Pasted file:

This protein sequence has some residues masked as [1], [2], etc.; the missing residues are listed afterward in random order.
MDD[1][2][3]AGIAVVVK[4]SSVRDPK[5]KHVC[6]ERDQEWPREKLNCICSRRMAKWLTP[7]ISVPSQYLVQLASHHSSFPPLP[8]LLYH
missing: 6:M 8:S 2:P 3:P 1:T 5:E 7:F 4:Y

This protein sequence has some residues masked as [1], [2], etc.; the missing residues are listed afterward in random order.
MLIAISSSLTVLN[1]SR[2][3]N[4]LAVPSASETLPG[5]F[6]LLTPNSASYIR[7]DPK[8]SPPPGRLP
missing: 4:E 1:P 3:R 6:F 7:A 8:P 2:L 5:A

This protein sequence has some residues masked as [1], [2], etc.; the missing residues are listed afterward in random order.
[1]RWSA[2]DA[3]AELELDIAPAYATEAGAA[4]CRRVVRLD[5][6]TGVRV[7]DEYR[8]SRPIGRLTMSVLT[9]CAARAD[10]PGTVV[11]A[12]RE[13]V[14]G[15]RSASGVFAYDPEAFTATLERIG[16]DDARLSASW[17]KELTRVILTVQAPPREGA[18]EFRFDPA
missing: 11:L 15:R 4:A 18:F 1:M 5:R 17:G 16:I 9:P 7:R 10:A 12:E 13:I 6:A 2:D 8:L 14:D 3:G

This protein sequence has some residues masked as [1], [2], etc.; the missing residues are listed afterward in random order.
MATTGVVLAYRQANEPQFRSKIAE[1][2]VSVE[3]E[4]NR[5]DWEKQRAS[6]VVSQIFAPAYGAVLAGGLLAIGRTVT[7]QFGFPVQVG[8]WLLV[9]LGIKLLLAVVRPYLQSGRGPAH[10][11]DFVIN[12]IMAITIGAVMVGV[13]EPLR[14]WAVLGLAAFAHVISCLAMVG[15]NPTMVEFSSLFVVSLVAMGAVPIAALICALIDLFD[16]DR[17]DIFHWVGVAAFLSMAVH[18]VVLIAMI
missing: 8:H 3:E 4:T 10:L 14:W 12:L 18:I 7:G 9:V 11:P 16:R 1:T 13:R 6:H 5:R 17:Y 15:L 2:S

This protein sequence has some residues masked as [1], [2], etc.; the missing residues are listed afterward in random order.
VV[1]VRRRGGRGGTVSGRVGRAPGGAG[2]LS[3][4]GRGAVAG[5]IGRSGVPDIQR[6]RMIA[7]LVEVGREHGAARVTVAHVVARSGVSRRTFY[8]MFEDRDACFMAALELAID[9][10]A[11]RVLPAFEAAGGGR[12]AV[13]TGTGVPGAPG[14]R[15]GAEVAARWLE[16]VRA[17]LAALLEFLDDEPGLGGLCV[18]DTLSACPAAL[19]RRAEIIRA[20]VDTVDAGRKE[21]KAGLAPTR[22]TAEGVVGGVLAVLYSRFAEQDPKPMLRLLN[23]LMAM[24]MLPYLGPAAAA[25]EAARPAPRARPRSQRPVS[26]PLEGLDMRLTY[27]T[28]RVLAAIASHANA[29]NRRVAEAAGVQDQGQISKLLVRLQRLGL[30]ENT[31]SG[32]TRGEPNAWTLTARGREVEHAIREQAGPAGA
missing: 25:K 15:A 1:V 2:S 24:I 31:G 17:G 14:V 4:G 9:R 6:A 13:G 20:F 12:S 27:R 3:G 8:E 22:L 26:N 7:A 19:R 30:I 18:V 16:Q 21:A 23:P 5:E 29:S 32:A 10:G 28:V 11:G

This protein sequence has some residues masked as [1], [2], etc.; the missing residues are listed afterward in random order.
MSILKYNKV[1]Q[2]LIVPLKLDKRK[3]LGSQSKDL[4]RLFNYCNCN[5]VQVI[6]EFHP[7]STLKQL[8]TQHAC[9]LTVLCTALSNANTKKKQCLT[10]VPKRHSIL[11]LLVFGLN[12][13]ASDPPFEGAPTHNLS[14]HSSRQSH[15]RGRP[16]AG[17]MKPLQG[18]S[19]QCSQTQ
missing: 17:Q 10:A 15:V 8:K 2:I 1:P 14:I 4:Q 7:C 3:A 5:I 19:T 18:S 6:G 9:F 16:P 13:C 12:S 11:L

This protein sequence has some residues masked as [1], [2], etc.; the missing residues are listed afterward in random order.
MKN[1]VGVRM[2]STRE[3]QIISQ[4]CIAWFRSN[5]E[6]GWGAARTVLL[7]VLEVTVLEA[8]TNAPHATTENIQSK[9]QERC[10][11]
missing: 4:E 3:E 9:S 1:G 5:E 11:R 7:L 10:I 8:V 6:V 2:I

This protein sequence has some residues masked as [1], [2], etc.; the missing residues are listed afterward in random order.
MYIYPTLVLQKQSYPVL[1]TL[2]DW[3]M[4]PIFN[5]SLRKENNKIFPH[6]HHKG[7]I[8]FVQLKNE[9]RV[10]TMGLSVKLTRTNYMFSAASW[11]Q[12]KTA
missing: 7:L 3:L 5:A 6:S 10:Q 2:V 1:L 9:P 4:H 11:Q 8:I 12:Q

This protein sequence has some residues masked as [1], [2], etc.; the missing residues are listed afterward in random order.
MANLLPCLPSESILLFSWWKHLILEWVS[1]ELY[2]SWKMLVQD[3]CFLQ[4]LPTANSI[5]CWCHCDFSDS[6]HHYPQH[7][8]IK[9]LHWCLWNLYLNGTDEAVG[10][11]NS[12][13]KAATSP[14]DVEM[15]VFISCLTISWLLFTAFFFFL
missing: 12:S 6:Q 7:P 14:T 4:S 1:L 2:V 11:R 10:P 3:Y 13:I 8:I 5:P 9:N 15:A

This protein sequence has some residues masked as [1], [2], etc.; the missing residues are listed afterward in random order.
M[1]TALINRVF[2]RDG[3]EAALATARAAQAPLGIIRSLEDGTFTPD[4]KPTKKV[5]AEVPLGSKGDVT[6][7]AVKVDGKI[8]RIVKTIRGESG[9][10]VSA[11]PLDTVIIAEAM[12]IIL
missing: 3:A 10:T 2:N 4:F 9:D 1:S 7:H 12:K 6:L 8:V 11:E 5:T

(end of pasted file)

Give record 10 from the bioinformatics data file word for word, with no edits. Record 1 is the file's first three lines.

This protein sequence has some residues masked as [1], [2], etc.; the missing residues are listed afterward in random order.
M[1]TALINRVF[2]RDG[3]EAALATARAAQAPLGIIRSLEDGTFTPD[4]KPTKKV[5]AEVPLGSKGDVT[6][7]AVKVDGKI[8]RIVKTIRGESG[9][10]VSA[11]PLDTVIIAEAM[12]IIL
missing: 3:A 10:T 2:N 4:F 9:D 1:S 7:H 12:K 6:L 8:V 11:E 5:T